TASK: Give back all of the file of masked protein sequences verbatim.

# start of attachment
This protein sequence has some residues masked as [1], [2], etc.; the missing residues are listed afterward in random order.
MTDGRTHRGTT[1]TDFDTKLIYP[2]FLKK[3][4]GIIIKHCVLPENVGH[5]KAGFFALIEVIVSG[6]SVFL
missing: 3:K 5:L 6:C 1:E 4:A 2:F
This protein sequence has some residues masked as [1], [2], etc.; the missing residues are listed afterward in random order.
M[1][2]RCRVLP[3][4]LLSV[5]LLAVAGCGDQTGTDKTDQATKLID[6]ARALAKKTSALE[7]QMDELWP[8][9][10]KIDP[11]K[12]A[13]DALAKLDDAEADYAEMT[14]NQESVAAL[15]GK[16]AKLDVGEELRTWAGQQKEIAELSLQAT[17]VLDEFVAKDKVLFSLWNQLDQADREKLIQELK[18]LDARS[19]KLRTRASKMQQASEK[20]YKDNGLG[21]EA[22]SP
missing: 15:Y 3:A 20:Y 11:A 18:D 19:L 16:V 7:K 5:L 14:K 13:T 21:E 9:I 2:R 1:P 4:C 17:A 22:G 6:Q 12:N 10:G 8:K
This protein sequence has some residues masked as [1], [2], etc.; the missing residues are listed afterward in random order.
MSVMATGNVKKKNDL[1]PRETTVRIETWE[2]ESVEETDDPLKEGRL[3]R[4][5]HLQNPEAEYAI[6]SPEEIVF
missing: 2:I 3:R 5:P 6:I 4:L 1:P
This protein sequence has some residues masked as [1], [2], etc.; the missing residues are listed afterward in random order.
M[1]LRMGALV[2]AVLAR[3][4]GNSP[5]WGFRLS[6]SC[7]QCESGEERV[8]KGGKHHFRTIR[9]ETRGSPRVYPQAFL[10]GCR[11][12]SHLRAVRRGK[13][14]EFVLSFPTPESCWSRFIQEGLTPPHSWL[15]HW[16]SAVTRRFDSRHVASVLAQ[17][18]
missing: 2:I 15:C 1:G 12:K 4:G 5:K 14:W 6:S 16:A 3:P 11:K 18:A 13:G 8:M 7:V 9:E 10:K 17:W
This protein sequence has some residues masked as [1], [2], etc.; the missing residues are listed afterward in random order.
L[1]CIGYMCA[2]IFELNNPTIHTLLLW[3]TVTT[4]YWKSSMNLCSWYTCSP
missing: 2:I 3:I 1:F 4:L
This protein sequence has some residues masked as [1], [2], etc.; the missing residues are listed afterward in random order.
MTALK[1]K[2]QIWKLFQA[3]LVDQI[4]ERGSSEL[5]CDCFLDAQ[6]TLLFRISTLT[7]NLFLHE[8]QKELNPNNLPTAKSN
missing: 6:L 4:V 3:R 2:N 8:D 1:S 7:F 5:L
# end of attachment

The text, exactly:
This protein sequence has some residues masked as [1], [2], etc.; the missing residues are listed afterward in random order.
MTDGRTHRGTT[1]TDFDTKLIYP[2]FLKK[3][4]GIIIKHCVLPENVGH[5]KAGFFALIEVIVSG[6]SVFL
missing: 3:K 5:L 6:C 1:E 4:A 2:F
This protein sequence has some residues masked as [1], [2], etc.; the missing residues are listed afterward in random order.
M[1][2]RCRVLP[3][4]LLSV[5]LLAVAGCGDQTGTDKTDQATKLID[6]ARALAKKTSALE[7]QMDELWP[8][9][10]KIDP[11]K[12]A[13]DALAKLDDAEADYAEMT[14]NQESVAAL[15]GK[16]AKLDVGEELRTWAGQQKEIAELSLQAT[17]VLDEFVAKDKVLFSLWNQLDQADREKLIQELK[18]LDARS[19]KLRTRASKMQQASEK[20]YKDNGLG[21]EA[22]SP
missing: 15:Y 3:A 20:Y 11:A 18:D 19:L 16:V 7:K 5:L 14:K 13:T 21:E 9:I 2:R 1:P 4:C 17:A 22:G 6:Q 12:N 10:G 8:K
This protein sequence has some residues masked as [1], [2], etc.; the missing residues are listed afterward in random order.
MSVMATGNVKKKNDL[1]PRETTVRIETWE[2]ESVEETDDPLKEGRL[3]R[4][5]HLQNPEAEYAI[6]SPEEIVF
missing: 2:I 3:R 5:P 6:I 4:L 1:P
This protein sequence has some residues masked as [1], [2], etc.; the missing residues are listed afterward in random order.
M[1]LRMGALV[2]AVLAR[3][4]GNSP[5]WGFRLS[6]SC[7]QCESGEERV[8]KGGKHHFRTIR[9]ETRGSPRVYPQAFL[10]GCR[11][12]SHLRAVRRGK[13][14]EFVLSFPTPESCWSRFIQEGLTPPHSWL[15]HW[16]SAVTRRFDSRHVASVLAQ[17][18]
missing: 2:I 15:C 1:G 12:K 4:G 5:K 14:W 6:S 16:A 3:P 11:K 18:A 13:G 8:M 7:V 9:E 10:K 17:W
This protein sequence has some residues masked as [1], [2], etc.; the missing residues are listed afterward in random order.
L[1]CIGYMCA[2]IFELNNPTIHTLLLW[3]TVTT[4]YWKSSMNLCSWYTCSP
missing: 2:I 3:I 1:F 4:L
This protein sequence has some residues masked as [1], [2], etc.; the missing residues are listed afterward in random order.
MTALK[1]K[2]QIWKLFQA[3]LVDQI[4]ERGSSEL[5]CDCFLDAQ[6]TLLFRISTLT[7]NLFLHE[8]QKELNPNNLPTAKSN
missing: 6:L 4:V 3:R 2:N 8:D 1:S 7:F 5:L